His trial lasted four years and involved 300 witnesses and 100,000 pieces of evidence. Following the trials of the Serbian president Slobodan Milosevic (who died in 2006 while being tried) and the political leader of the Bosnian Serbs Radovan Karadzic (found guilty last March of genocide and jailed for forty years), it brings to an end the work of the International Criminal Tribunal for Yugoslavia, which was set up specifically to prosecute war crimes committed during the Balkan wars.
Will such a tribunal ever be set up to prosecute war crimes committed during the current Syrian civil war? Could President Assad be next in line to receive a bad guy’s dues?
Such questions are academic while the war continues. At the moment, the regime has secured the country’s main centres of population and communication routes, while rebels command four big enclaves and Kurdish forces hold more than a quarter of the country. This week President Putin held a summit in Sochi with President Rouhani of Iran (his fellow supporter of Assad) and President Erdogan of Turkey (who supports the rebels), in an attempt to find a peaceful settlement. With the complication of Isis largely removed from the situation, it seems that Putin hopes to implement de-escalation zones along the lines of the existing status quo, leading ideally to agreements which would bring the failed UN peace-process in Geneva back to life.
Assad’s future, as ever, remains a moot point in all this. Rebel forces have always insisted that peace talks cannot take place while he is still president. The backers of the rebel opposition held their own two day summit in Riyadh this week, and its draft statement confirmed its continued insistence that Assad must step down.
Assad himself, of course, is determined to stay in power, and moreover insists that he will retake all his lost territory. He remains confident with Russian and Iranian support. He felt secure enough to leave Syria last week to fly to Russia as Putin’s guest in Sochi two days before the summit. Russian media, however, suggested that Putin warned Assad that further support was dependent on “a willingness to work with everyone who wants peace and settlement”, and a Kremlin spokesman said that Putin discussed “possible options for a political settlement” with Assad.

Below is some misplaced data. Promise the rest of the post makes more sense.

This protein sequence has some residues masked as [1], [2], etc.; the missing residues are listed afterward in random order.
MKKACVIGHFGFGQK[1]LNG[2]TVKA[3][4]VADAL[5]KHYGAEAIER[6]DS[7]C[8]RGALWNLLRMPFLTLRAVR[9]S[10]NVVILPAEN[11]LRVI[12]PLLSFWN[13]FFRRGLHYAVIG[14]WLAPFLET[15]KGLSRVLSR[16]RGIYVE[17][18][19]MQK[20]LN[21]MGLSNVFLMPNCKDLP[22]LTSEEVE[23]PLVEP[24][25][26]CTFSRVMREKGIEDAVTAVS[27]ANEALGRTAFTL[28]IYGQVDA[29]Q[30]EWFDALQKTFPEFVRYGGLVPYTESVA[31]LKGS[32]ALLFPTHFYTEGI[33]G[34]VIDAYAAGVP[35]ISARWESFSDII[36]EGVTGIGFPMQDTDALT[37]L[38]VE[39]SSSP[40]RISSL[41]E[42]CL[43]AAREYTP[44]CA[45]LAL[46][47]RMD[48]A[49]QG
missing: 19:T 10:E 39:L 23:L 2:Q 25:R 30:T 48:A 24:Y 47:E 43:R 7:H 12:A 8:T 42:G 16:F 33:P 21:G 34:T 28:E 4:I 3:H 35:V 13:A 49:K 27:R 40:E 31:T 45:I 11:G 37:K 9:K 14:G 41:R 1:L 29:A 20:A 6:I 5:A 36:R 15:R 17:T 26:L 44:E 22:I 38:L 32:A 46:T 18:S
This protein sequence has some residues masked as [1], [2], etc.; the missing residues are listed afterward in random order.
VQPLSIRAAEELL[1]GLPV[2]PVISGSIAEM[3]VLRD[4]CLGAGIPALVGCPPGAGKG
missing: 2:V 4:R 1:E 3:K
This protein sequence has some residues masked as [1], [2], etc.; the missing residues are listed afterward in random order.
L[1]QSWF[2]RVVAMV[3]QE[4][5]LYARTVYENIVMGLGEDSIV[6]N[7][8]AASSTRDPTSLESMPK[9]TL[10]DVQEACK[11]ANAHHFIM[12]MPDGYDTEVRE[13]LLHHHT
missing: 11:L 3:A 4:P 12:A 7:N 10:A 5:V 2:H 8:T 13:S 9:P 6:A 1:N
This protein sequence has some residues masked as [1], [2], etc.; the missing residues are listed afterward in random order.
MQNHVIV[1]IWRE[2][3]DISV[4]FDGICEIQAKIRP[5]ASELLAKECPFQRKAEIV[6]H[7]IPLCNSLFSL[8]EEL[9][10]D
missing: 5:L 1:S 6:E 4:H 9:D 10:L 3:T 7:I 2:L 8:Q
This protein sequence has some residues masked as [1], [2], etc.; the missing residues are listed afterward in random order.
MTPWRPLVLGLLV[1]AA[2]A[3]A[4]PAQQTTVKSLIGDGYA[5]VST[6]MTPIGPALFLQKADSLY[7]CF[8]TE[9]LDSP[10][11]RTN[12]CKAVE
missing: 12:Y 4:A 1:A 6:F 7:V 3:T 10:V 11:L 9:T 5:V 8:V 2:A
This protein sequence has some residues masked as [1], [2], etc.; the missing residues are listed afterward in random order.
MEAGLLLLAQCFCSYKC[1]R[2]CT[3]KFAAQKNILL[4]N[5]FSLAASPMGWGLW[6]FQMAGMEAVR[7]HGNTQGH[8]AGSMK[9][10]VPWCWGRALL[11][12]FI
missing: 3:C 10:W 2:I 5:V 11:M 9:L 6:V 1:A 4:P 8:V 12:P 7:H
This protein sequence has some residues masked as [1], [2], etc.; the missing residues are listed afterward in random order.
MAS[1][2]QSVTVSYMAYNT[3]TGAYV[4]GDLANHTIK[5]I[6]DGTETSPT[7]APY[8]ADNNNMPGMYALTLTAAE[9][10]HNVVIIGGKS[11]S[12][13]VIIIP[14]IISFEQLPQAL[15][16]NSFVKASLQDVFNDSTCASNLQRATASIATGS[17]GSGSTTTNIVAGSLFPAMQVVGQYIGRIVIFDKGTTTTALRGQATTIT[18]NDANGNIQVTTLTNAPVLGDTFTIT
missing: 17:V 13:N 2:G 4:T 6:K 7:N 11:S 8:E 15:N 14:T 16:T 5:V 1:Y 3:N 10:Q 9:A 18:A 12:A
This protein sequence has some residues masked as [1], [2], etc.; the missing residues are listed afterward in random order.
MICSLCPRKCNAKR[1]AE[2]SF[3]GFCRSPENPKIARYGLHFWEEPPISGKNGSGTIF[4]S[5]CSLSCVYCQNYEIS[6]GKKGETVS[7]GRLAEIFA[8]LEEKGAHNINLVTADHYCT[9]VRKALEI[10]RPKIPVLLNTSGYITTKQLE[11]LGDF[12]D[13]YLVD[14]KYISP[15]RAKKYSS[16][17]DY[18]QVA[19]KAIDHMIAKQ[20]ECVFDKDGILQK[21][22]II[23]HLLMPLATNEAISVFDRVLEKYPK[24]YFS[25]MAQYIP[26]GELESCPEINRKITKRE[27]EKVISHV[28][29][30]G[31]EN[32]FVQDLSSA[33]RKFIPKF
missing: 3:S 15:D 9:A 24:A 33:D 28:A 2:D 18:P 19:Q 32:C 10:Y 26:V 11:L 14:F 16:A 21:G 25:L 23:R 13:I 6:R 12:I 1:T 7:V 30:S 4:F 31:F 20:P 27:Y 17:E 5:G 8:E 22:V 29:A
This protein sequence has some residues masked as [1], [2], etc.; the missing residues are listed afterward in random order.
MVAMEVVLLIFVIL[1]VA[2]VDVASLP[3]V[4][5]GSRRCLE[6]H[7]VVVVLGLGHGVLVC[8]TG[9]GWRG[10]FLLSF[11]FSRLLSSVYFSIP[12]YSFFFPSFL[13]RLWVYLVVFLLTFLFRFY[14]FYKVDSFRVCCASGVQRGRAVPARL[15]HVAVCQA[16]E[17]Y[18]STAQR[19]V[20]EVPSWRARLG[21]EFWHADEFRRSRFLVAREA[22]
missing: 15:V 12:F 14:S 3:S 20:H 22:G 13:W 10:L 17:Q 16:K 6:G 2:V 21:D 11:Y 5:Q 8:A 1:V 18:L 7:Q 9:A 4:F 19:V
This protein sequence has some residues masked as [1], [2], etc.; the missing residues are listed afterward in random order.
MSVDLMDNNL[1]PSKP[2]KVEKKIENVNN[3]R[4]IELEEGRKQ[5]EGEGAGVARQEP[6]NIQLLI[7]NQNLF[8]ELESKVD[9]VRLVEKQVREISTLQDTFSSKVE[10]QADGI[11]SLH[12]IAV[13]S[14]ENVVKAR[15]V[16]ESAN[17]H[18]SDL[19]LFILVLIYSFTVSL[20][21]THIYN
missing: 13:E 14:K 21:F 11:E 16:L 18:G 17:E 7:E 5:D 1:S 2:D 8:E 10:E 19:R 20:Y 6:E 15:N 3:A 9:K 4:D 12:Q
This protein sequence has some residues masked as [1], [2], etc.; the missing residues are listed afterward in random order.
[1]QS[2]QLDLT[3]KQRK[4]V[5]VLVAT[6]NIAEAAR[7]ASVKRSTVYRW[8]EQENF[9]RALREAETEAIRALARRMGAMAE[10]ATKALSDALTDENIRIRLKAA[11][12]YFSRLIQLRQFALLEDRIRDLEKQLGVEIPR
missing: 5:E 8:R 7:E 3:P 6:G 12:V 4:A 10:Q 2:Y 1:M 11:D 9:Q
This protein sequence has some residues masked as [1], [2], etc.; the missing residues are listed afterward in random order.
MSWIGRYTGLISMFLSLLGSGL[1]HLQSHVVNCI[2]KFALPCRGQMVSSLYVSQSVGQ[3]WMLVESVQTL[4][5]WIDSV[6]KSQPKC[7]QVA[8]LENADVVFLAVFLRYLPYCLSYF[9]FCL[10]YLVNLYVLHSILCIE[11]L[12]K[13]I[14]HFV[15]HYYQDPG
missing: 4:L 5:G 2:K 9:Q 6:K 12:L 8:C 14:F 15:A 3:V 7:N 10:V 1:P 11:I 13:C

Although the Kremlin has always publicly opposed the idea of a forced departure for Assad and has stood as a guarantor for his future safety, Russia is the signatory of a UN resolution calling for a political transition in Syria, and Putin is asking for “compromise and concessions from all parties”. Perhaps the time will come when even Russia loses patience with Assad’s unrealistic intransigence, and finally agrees that peace in Syria will not be possible without his departure. Then it might be willing to consider a solution along the lines of the Mugabe model – a ‘voluntary’ resignation leading to a peaceful non-punitive retirement.
Only time will tell whether Assad himself would ever be prepared to consider it. But the war can’t last forever, and as far as he’s concerned the Mugabe model must be preferable to the Ratko Mladic model which the rebel opposition – and much of the rest of the world – would prefer.